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Can't get Appt. to discuss spinal injections

I saw a new doctor in August and he agreed to assess my entire spine, which I was very happy about because I have DDD and stenosis in both cervical and lumbar spine. I had new MRI's done and he told me I have large bone spurs along my cervical spine which are causing radiculopathy down my shoulders and both arms.

I have permanent numbness in my right foot from sciatica and the doctor said severe stenosis in the lumbar area. I had nerve testing and it showed nerve damage into my right hip from a sciatica attack several years ago.

I have been very fortunate in that physical therapy has worked well in the past and nsaid therapy as taken care of the pain as long as I restrict my activities. Now I am over 60 and it is getting more and more difficult to control the pain. I have just been diagnosed with diabetes and I need to keep active to keep my blood sugar level under the control. I want to be able to keep going to water exercise classes and riding my bike for short distances (I have a special bike seat that protects my spine.)

He increased my dose of tramadol and also gave me a new nsaid - diclofenac. He also said he wanted to schedule me for spinal injections in both my cervical and lumbar spine. His office sent a request to my insurance company and it was approved.

That is about the time I found this forum and I have been reading the health resources and pain forums about these injections. As a result of my research, I decided to slow down this process and get all of my questions answered about whether this is the right approach for me. The doctor did not talk to me about the injections other than to tell me he wanted to schedule them and I did not know what questions to ask him ( he was late for a meeting and he left pretty quickly).

So I called his office yesterday to schedule another appointment. The person who answered the telephone said I should talk to the doctor's p.a. I left a message with the p.a. but then got a reply from a clerical person who said the p.a. wanted me to address my questions to the "pain center" at the hospital. I said, " I want to talk to a medical person - not a clerical person."

The office person then said, " I'm sure that when you call, you will have to talk to a clerical person at the pain center but you should ask to talk to a medical person who can answer all of your questions."

This is scaring me. From what she said, I am supposed to get my questions answered on the telephone from someone who is not my doctor. I don't know why my new spine doctor or his p.a. would not schedule an appointment to sit down and answer my questions. Maybe this is routine. The pain center is part of one of the large hospitals in town. Still, I know this procedure is not without risks.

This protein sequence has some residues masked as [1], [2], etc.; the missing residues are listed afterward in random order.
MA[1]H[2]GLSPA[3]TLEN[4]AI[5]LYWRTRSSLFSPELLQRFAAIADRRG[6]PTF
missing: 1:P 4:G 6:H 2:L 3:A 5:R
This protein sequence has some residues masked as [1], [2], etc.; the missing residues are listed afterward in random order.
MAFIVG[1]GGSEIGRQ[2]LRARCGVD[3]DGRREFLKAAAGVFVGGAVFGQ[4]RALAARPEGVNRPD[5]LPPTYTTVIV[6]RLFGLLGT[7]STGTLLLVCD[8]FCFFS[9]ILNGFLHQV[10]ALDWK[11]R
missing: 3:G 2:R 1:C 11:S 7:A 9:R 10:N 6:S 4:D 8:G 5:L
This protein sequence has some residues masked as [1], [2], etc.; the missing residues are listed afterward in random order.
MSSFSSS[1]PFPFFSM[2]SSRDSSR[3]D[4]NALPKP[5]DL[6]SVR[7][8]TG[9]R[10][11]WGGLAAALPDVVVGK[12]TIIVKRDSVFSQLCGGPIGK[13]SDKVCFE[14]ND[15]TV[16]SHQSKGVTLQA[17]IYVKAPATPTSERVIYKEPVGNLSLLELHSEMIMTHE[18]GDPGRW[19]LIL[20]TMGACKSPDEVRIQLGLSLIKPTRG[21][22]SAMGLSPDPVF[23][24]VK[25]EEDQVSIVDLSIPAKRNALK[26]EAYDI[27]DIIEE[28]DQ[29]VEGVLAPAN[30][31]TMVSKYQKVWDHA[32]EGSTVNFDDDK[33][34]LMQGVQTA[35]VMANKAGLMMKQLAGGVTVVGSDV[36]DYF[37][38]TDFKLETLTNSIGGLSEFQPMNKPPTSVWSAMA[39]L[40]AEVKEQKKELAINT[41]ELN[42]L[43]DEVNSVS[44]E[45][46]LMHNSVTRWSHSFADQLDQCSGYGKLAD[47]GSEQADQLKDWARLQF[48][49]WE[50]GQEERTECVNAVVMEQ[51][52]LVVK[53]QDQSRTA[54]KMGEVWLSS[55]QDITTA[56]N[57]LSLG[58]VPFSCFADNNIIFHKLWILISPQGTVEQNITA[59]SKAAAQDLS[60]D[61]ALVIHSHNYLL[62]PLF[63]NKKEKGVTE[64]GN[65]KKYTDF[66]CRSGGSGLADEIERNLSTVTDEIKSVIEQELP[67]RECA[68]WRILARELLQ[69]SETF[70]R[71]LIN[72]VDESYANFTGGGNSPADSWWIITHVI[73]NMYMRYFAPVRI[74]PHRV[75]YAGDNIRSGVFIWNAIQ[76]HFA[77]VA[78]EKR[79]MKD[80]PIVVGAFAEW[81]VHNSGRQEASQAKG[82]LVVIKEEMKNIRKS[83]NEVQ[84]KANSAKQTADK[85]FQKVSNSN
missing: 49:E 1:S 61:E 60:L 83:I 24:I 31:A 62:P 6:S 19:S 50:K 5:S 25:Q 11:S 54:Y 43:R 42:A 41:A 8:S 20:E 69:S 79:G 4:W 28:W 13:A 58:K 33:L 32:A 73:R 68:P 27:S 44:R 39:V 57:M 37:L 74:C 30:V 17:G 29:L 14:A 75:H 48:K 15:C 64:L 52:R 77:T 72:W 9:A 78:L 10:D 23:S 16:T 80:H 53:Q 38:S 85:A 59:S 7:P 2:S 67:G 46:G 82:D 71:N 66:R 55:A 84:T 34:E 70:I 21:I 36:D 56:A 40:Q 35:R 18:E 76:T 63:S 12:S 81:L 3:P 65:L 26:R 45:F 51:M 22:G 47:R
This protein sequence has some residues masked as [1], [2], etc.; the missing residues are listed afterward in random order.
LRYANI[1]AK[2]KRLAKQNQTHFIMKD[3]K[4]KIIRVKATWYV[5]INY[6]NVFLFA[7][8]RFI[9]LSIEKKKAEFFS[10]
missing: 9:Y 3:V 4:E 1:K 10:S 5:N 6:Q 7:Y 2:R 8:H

Should I run away now? Or, rather swim away, since I am no longer able to run? It takes months to get an appointment with another spine specialist but should I talk to someone else?

(not a) badshepherd


  • The nurse can explain what types of injections that the doctor is suggesting and what they are supposed to do, but if you want the doctor to do that, he should by all means sit down and explain the injections , what the side effects could be, and what the outcomes of them that he is hoping for are.....you can call and make an appointment and not specify the reason to the person making the appointment , and if you are comfortable with the answers given, then go ahead with them , and if you aren't satisfied with the answers or they refuse to allow you to discuss them with the PM doctor, then I would find another doctor who will.
  • badshepherdbbadshepherd Posts: 8
    edited 10/07/2013 - 4:06 AM
    First of all, thanks Sandi. I did succeed in making another appointment with the spine doctor by not telling the scheduler why I wanted another appointment. That was a great suggestion.

    I called the number given to me by the doctor for the pain specialist and the woman who spoke to me said that they did not discuss options with patients but only scheduled injection appointments with a pre-injection consultation. It all must be done on the same day - no time to think it over.

    I am a bit overwhelmed by a recent diagnosis of diabetes and what this means for me. I am really leaning towards more physical therapy (and tramadol and diflenac) to postpone any invasive procedures for awhile.

    Wow, I feel rushed into this but I don't want to seem a difficult patient.

    (not a)badshepherd
  • backbback Posts: 190
    edited 10/07/2013 - 5:30 AM
    Bad Shepard,

    You need to make sure that you have your diabetes under control before you do the injections. Most of these injections involve steroids, which will in turn cause a diabetics blood sugar to rise sharply for several days. If your doctor knows about your diabetes diagnosis, he should have counseled you on this. My PM Doctor is always reluctant to do shots with me and so is my shoulder doctor. I have to adjust my food intake for several days until everything calms down. You should make another appointment and discuss this with your doctor.

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